I liked this guy. He was the only person in Trader Joe’s without a grocery cart or hand basket. He’d folded his arms like he was cold; or maybe he was just a little freaked out by the number of people in the store and the length of the lines at check out. I think he was waiting for someone else to finish shopping.
In terms of his outfit, this guy was doing a neat sort of dress casual thing, with a pair of fancy dark denim jeans, a cashmere sweater, and a Montana Silversmiths belt buckle (don’t ask me how I know that). It thought he might work in sports or television or some other field in which style and prestige are important but suits are not required. Clean shaven of head and face–except for a little line of a goatee–he didn’t really have a baby face, but his look was unquestionably boyish. He looked like the kind of guy who would be friendly and good-humored. He might have been the class clown back in high school or the beer captain of his college rugby team.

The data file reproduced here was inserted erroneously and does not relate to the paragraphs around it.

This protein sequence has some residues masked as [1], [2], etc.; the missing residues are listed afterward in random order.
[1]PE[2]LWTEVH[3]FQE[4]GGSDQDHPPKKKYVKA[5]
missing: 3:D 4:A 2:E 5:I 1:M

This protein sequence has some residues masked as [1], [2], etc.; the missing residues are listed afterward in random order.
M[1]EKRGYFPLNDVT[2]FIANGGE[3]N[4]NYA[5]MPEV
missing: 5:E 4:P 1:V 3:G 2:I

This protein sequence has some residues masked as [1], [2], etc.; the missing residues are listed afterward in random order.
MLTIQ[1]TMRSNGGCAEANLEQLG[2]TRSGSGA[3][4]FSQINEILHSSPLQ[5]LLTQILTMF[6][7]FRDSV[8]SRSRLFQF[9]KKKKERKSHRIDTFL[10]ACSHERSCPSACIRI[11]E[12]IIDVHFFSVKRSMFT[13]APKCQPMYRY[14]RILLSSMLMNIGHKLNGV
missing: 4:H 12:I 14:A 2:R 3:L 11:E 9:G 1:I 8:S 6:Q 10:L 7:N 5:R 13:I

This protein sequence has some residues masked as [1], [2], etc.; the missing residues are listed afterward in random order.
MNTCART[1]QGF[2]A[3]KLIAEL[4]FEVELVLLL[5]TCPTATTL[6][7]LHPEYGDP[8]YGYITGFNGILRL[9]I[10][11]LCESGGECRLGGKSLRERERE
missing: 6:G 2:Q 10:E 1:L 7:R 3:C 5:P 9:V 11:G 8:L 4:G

In short, he looked like the kind of guy I’d enjoy getting to know. In a different context, though, a police officer would probably think he looked dangerous or predatory or homicidal. Because he is a man and he is Black, the subject of this drawing probably seems frightening to many, simply because of his skin and his hair and his attitude.
In the wake of the Ferguson protests or the subsequent #BlackLivesMatter protests on television, many Americans of all races have come to believe that the fear of Black men simply because they are Black is irrational.
But irrational fears are phobias; and don’t most phobias have labels and diagnostic criteria? If the fear of Black men was truly believed to be irrational, pathological, and unfounded, wouldn’t it be identified as an illness?
But it isn’t, and individual voices throughout our society fall all over themselves to justify the fear of men of African descent as not only acceptable, but necessary. Make no mistake: the fear of Black men is an illness; and yet the power to define what is normal and healthy, on the one hand, and what is pathological, on the other, belongs to the group(s) in power. There is nothing empirical and little that is scientific about the designation of some behaviors or attitudes as irrational and others as reasonable. Until our understanding of what is reasonable is no longer defined as all behaviors that are in the best interest of the majority, those whose existence (and resistance) makes the majority feel uncomfortable will have no recourse against the fear and hatred that so many Americans feel toward them.